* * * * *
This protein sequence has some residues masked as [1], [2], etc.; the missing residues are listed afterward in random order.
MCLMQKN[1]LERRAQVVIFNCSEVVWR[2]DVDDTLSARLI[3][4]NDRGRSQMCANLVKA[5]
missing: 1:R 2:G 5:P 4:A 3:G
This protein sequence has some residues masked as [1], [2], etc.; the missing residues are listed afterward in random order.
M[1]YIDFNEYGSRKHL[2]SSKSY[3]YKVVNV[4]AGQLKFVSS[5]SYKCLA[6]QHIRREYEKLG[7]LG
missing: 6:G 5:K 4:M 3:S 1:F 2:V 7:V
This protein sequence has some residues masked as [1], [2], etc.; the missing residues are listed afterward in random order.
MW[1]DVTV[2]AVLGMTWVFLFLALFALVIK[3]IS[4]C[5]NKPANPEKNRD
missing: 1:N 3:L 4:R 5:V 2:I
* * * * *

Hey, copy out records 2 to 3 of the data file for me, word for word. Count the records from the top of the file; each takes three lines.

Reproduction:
This protein sequence has some residues masked as [1], [2], etc.; the missing residues are listed afterward in random order.
M[1]YIDFNEYGSRKHL[2]SSKSY[3]YKVVNV[4]AGQLKFVSS[5]SYKCLA[6]QHIRREYEKLG[7]LG
missing: 6:G 5:K 4:M 3:S 1:F 2:V 7:V
This protein sequence has some residues masked as [1], [2], etc.; the missing residues are listed afterward in random order.
MW[1]DVTV[2]AVLGMTWVFLFLALFALVIK[3]IS[4]C[5]NKPANPEKNRD
missing: 1:N 3:L 4:R 5:V 2:I